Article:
LOUISVILLE, Ky. (WDRB) – The company providing COVID-19 testing for Jefferson County Public Schools says it has resolved a data reporting error after a few Jefferson County Public Schools families were notified their children tested negative for the coronavirus despite never being screened.
A manual recording issue by SphereDX, a Lexington-based company that is testing students at JCPS and some private schools as part of a statewide $134 million federal grant, caused about five or six students in Kentucky’s largest school district to receive notifications recently that they had tested negative for COVID-19 even though they had not been screened, Chief Executive Officer Bobby Sturgeon said.
The company recently merged results from the district’s “test-to-stay,” “test-to-play” and in-school COVID-19 testing programs, and a manual mistake meant some students’ names were included in recent results when they shouldn’t have been, he said.
“When we were using spreadsheets to merge all these things together and put the results in, a name that should not have been on the list was there because they had done to ‘test-to-stay’ at some point and those had not been removed, and unfortunately a negative result had been put in that in that cell,” Sturgeon said. “… We've merged everything together to automate the system so that we've eliminated several of the errors.”
Eva Stone, health services manager for JCPS, said the issue was unexpected and one the district hopes to avoid in the future.
“This process is very important to helping us keep schools open for in-person learning,” Stone said. “We're thankful that the company has also been transparent and has worked with us to sit down and say what processes are being followed and how can we make that better so that this kind of human error doesn't happen again.”
The few families notified that their children had tested negative for COVID-19 despite not getting screened for the coronavirus is a miniscule percentage of the thousands of JCPS students tested regularly.
SphereDX averages between 80,000 and 100,000 COVID-19 tests for JCPS every month, according to Sturgeon. The company provides both drive-thru and in-school testing for JCPS.
“Our error rate has been so low that we feel very confident that what we're giving these patients -- we call them patients -- but what we're giving these children and their families are the correct results,” he said.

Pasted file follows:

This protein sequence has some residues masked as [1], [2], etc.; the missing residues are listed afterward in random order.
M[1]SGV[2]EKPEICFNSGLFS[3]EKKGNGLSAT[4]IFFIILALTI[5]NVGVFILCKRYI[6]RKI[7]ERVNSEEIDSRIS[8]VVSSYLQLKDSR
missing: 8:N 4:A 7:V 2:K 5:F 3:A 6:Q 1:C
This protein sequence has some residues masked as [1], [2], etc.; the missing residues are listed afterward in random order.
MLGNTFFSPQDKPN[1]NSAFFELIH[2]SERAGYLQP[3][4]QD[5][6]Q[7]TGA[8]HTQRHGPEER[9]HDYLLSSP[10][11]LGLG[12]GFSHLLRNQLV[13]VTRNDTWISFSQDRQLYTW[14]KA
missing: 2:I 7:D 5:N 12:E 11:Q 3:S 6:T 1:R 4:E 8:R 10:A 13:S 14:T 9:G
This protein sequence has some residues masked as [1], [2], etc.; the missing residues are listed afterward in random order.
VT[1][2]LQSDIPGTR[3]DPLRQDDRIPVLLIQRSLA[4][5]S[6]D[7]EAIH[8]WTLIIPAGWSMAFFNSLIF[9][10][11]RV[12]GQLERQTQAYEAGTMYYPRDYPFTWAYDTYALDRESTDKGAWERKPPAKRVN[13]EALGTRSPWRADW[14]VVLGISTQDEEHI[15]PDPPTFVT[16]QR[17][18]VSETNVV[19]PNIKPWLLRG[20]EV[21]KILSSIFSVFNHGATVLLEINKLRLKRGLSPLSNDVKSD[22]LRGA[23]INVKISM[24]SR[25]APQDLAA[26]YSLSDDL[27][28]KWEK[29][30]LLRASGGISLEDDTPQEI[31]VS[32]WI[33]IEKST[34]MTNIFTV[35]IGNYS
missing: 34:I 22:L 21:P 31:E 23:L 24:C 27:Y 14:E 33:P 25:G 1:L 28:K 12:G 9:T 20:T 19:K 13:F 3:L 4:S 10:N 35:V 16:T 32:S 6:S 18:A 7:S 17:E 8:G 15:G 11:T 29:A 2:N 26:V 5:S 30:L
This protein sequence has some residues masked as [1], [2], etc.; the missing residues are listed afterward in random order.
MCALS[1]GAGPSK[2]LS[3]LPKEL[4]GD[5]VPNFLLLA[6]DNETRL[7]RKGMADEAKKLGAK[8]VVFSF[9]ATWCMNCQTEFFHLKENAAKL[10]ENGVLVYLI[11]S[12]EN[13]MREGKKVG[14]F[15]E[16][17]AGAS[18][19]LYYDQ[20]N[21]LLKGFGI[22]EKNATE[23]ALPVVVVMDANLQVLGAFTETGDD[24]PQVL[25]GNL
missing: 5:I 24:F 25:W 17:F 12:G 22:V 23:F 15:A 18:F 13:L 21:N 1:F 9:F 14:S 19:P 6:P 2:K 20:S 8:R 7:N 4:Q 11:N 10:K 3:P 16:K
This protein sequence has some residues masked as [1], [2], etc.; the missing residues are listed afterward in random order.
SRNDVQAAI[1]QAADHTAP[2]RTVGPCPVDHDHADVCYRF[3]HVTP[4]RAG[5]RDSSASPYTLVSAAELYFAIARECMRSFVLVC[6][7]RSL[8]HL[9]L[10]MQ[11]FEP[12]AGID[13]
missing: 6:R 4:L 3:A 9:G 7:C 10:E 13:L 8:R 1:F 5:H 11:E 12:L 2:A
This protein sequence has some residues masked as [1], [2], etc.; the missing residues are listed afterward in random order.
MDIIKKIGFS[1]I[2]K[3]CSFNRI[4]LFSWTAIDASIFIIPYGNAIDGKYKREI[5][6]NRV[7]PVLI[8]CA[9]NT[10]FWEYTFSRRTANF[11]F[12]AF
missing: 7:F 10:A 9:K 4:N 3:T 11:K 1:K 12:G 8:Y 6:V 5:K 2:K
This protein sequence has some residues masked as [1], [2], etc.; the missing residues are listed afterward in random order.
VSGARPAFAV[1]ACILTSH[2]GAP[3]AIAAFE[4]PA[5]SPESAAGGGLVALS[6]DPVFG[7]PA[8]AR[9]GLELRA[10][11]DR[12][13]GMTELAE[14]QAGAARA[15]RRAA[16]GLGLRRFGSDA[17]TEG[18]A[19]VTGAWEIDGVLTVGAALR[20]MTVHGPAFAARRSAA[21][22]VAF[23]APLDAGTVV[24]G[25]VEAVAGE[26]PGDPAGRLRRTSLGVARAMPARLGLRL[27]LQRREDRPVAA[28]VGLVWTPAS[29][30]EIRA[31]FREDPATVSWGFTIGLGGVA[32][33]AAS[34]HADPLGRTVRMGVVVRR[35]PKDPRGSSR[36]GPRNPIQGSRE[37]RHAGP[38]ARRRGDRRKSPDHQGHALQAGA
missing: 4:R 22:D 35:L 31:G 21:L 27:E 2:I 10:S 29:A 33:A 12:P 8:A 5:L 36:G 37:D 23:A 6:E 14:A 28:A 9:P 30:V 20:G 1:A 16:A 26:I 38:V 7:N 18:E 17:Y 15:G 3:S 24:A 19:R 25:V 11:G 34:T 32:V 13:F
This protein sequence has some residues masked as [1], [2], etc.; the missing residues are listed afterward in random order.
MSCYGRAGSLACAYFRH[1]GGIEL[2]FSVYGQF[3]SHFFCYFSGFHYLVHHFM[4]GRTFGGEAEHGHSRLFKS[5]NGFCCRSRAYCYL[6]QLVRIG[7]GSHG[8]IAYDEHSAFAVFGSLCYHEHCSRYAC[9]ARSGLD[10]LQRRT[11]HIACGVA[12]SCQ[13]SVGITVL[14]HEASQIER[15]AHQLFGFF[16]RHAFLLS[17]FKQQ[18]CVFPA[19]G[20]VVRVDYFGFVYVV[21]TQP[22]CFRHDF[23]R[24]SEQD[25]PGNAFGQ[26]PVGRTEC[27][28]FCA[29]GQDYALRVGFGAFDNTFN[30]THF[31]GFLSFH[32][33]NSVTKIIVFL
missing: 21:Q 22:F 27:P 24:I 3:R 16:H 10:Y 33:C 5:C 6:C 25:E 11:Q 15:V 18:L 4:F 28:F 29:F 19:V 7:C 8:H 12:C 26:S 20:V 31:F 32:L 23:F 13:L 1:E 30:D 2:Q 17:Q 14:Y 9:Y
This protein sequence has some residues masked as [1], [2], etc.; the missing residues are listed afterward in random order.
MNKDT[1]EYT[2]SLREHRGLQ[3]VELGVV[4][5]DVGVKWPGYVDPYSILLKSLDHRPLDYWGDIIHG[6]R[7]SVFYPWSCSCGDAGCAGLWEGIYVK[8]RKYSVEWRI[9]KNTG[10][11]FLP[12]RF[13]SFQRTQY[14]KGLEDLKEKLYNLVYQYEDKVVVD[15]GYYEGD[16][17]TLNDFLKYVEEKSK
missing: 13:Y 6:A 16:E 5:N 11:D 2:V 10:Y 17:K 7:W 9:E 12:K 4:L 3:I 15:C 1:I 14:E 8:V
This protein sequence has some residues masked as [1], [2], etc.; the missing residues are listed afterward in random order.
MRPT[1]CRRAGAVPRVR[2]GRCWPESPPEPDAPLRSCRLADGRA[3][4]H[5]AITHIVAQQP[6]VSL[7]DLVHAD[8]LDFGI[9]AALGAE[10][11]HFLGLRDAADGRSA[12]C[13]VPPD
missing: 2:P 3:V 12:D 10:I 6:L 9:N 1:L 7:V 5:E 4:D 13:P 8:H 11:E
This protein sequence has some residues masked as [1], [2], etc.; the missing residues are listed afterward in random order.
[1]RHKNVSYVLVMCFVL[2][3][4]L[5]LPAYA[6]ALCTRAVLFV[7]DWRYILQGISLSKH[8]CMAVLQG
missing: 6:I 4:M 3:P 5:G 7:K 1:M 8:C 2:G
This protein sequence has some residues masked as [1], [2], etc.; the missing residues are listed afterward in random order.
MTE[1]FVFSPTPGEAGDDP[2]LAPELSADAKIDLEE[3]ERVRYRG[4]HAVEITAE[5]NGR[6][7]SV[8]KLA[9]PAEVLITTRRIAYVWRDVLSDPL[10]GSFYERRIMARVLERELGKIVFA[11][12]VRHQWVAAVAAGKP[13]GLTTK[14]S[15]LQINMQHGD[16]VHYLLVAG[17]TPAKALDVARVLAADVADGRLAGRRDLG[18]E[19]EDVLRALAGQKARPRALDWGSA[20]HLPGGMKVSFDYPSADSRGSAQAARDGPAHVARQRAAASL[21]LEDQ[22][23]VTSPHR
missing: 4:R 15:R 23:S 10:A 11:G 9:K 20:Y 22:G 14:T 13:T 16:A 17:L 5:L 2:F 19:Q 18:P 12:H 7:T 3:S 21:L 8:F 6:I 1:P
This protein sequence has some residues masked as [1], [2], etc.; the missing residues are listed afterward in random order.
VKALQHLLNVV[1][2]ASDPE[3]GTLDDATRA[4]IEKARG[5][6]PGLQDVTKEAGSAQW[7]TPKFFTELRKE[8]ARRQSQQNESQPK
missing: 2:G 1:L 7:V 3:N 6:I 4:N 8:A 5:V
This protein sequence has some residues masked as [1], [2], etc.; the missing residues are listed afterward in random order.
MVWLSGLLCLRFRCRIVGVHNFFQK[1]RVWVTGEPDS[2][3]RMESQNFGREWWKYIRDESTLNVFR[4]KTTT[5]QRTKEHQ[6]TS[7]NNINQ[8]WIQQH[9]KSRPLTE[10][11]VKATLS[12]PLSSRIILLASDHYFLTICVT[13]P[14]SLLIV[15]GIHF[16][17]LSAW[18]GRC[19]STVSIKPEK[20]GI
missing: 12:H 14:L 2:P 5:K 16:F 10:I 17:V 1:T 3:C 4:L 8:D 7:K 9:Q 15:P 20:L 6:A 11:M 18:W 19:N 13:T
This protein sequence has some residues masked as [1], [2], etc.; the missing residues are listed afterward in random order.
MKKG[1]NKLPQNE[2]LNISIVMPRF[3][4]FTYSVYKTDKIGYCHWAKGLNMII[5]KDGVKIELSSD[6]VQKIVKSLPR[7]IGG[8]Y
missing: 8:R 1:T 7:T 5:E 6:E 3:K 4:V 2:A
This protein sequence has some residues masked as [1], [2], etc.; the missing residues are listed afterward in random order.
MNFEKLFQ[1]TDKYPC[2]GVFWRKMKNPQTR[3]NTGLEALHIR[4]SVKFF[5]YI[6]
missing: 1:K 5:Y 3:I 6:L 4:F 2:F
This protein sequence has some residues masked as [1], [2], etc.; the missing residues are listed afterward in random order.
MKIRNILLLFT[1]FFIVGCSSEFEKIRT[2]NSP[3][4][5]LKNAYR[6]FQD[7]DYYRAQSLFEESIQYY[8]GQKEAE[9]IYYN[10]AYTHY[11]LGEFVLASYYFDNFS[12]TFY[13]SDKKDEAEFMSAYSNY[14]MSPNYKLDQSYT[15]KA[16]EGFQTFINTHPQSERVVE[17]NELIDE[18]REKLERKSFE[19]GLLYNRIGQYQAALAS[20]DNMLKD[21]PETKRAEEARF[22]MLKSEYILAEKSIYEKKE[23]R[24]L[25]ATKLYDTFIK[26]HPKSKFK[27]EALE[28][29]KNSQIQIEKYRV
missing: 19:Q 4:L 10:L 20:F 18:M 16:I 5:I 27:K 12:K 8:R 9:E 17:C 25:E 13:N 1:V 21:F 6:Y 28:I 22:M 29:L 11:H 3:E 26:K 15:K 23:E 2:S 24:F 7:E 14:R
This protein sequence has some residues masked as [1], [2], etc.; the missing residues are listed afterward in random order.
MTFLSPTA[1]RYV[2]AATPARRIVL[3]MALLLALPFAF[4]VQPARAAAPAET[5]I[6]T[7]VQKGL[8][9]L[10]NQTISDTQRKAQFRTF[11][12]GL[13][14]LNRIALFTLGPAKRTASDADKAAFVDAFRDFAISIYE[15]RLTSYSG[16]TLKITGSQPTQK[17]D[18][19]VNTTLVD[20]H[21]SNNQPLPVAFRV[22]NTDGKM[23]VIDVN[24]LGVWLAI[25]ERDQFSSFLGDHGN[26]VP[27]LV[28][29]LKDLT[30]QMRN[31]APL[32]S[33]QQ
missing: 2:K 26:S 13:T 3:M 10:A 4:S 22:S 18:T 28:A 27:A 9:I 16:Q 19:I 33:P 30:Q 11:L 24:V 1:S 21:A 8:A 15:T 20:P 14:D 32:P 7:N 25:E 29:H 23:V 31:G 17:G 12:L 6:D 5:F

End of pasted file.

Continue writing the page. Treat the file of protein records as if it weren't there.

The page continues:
Thousands of JCPS students and employees are tested regularly for COVID-19, and the district recently launched two testing programs for participants in extracurricular activities and for those potentially exposed to others who have tested positive for the coronavirus.
More than 6,000 COVID-19 tests were administered the week before the Thanksgiving holiday for the district’s “test-to-play” program for extracurricular activities, and JCPS has averaged about 3,400 coronavirus screenings each week as part of the “test-to-stay” program, Stone said.
Students involved in extracurricular activities like athletics must undergo weekly COVID-19 testing and produce negative results before they can participate in the mandatory “test-to-play” program, which began Nov. 1. Those who are unvaccinated and may have been exposed to COVID-19 cases in schools can opt for the district’s voluntary “test-to-stay” program, which began Oct. 18 and requires negative test results for seven days before they can attend school or work, rather than quarantining.
“Those numbers vary depending on the week and the number of students in quarantine and the number of parents who choose to participate,” Stone said of the “test-to-stay” program.
Stone said fewer than 2% of participants in “test-to-stay” have later tested positive for COVID-19 based on recent results reviewed by the district.
The “test-to-play” program has “been a big lift” for JCPS schools as they handle the increase in testing volume, Stone said.
“Of course, we see more positives because testing helps pick up on people who aren't having symptoms that may be positive for COVID, and so it's just over 6,000 of those tests last week for ‘test-to-play,’ and it's going very well,” Stone said in a Tuesday interview with WDRB News.
Other improvements can be made to the district’s testing model, such as making the process more efficient so students can get back to their classes sooner, Stone and Sturgeon said.
“That is just a constant process that the schools are working on to make that quick, and a lot of it just depends on how the structure is set up,” Stone said. “I think that first week that this company did it they may have had some issues with staff not being there available. I know our school nurses jumped in and helped get the testing done so kids can get back to class. Sphere’s worked really hard to overcome some of those issues.”
Sturgeon said the company has hired about 60 more employees over the course of the last month.
“The wait times before could have been maybe 30 minutes for the children, which is a long time when you're talking about taking them out of class, so now with the increase of new employees, that should decrease significantly,” he said, “and I think the schools have seen that and they've been appreciative of that.”
Both defended the accuracy of COVID-19 test results at JCPS after the handful of reporting errors.
Stone noted that those who test positive for the coronavirus must undergo more sensitive PCR testing to confirm the results of rapid tests administered at district sites.
“When that PCR test result comes back, if it's positive, then we work on contact tracing for those other students that might have been impacted,” she said. “… All those processes are in place to help avoid errors, and so when (families) have questions about things, please feel free to reach out.”
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